A classic redone with a robust edge guard and modern…
Source: received it as a personal gift
A classic redone with a robust edge guard and modern wood finish. This paddle isn't for white water, but on a lake or quiet stream, it's a lovely paddle to hold and use.
- Potentially fragile
- Varnish will need to be maintained
I received this paddle as a birthday gift from my wife yesterday. I'm quite taken with it—it's so "Moonrise Kingdom." The wood used is straight-grained and clear of imperfection. The paddle is understated and beautiful.
Beavertail paddles are a classic choice for lake paddling. Once the paddle is submerged, its shape allows it to be held very close to the canoe, which keeps the boat tracking straighter than it would otherwise.
Beavertail paddles have traditionally been crafted from a single piece of Ash. They are very heavy and very strong. This paddle, made by Bending Branches and sold by L. L. Bean (Psst: other Bending Branches dealers sell it too), is made from Alder and Basswood, and it is very light, but it will have nowhere near the strength of a paddle made from a single piece of Ash.
I find this to be of little consequence, though, for a couple of reasons:
- The resin tip on this paddle will absorb a lot of abuse that these wood species would not have been able to handle otherwise. Pushing off from shore will be no problem with this paddle.
- There is no shortage of inexpensive plastic/aluminum paddles to grab when the day's route includes rocks, white-water and applying all the strength you have. This wood paddle can be saved for quiet-water paddling where its beauty can be appreciated along with lovely scenery, wildlife, and a paddling companion's company.
The grips on this paddle are very comfortable. The oval shaped shaft will fall perfectly into position with your bottom hand, the carved top grip is very comfortable too. And this is important: unlike paddles made from plastic or aluminum, wood paddles are warm to hold. When you're out paddling on a raw day in spring or fall, the benefit of this will become very clear.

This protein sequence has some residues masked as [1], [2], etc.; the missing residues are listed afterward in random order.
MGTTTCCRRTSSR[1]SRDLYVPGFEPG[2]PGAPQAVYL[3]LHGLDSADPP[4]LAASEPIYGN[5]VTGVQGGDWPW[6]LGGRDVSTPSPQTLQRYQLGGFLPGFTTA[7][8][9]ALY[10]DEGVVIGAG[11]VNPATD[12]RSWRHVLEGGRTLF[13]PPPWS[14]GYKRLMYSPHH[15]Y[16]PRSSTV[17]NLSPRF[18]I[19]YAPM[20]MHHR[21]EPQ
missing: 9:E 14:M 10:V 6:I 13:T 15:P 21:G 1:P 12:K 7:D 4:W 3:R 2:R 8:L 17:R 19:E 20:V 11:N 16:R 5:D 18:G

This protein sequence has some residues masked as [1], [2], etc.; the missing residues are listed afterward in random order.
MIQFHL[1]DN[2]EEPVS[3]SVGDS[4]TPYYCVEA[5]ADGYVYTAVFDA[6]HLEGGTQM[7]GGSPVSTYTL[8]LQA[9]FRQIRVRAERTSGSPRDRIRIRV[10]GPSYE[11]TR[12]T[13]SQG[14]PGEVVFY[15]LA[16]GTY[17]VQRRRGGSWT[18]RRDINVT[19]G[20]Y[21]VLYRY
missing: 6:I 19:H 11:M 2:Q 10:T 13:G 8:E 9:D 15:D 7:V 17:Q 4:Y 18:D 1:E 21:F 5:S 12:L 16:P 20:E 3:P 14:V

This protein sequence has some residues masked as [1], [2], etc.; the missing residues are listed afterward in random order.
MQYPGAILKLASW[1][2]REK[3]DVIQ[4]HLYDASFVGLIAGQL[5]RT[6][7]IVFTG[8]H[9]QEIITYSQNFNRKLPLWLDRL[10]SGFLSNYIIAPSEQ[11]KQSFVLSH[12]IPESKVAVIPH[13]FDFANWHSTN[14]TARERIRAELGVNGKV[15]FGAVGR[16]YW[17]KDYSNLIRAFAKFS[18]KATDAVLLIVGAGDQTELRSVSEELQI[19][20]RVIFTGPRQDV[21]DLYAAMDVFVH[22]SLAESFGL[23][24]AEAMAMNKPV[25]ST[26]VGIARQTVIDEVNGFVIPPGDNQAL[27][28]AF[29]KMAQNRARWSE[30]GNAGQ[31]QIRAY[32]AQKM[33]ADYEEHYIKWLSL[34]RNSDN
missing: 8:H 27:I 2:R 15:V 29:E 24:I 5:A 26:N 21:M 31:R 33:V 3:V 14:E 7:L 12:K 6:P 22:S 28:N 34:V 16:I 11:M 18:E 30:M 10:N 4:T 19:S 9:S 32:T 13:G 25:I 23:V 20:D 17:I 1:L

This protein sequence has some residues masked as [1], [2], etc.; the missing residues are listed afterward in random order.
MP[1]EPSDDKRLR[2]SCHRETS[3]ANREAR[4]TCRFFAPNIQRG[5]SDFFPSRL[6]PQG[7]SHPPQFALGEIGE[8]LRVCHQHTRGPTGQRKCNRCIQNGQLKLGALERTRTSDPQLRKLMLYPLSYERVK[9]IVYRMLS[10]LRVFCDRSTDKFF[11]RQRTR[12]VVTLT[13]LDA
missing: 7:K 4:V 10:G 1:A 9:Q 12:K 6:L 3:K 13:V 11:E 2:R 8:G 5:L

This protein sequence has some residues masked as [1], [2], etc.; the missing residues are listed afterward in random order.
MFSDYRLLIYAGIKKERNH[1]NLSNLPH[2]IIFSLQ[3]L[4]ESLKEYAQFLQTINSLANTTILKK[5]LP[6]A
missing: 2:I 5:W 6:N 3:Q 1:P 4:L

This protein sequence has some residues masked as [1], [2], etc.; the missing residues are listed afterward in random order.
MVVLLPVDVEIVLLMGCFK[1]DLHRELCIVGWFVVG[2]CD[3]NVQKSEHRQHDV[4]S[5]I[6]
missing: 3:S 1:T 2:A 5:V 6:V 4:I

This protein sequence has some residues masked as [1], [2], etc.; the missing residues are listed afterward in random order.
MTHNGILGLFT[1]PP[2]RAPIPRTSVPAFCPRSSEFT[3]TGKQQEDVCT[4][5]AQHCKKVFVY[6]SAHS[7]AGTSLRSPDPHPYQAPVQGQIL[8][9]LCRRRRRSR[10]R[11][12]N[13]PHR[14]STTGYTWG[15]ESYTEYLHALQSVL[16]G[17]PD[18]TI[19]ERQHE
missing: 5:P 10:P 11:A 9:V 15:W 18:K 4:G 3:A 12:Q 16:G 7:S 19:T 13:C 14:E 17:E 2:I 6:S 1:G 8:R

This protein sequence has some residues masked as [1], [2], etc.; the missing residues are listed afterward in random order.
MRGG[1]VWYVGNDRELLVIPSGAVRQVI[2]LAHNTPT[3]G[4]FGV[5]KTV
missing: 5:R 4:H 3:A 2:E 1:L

I had the opportunity to take the Bending Branches paddle out on the water last weekend, and I couldn't be happier. We were at a state park with a small lake, there was no wind and no particular agenda beyond just having fun. I had no idea that the paddle's light weight would make using it seem so effortless. I'm keeping it! Also the paddle's blade is smaller than the paddle it replaced, and this could factor into the perceived lack of effort needed to paddle with it.
This paddle could easily be an all-day lake-tripping paddle where your M.O. is to cruise along with little need to change speed or direction. If a strong wind were to come up on your BWCA canoe trip, you might wish you had a larger paddle blade to get you across the water, but this beaver-tail would still serve your needs. (If I had the luxury of choosing my weapon for a BWCA trip, I'd probably use a bent shaft paddle because of the efficiency gain they offer.)
The varnish on the beaver-tail paddle looks to be very modern and hard, which is good because you want to make sure the basswood itself doesn't come in contact with water. Basswood soaks up water very quickly which will cause trouble, such as peeling finish, splitting, warping or any combination of those. Take care of the varnish, and you'll be able to enjoy your paddle for a long, long time.
So to summarize: this paddle is a throw-back to simpler times. The paddle is beautiful. The resin tip is very functional and allows the use of very light wood species for the rest of the paddle. For both hands, gripping this paddle is very comfortable, and it's warm in cold weather too. There are more technical paddles out there, and if that's what you want, you should get one. This paddle is for non-technical days in the water.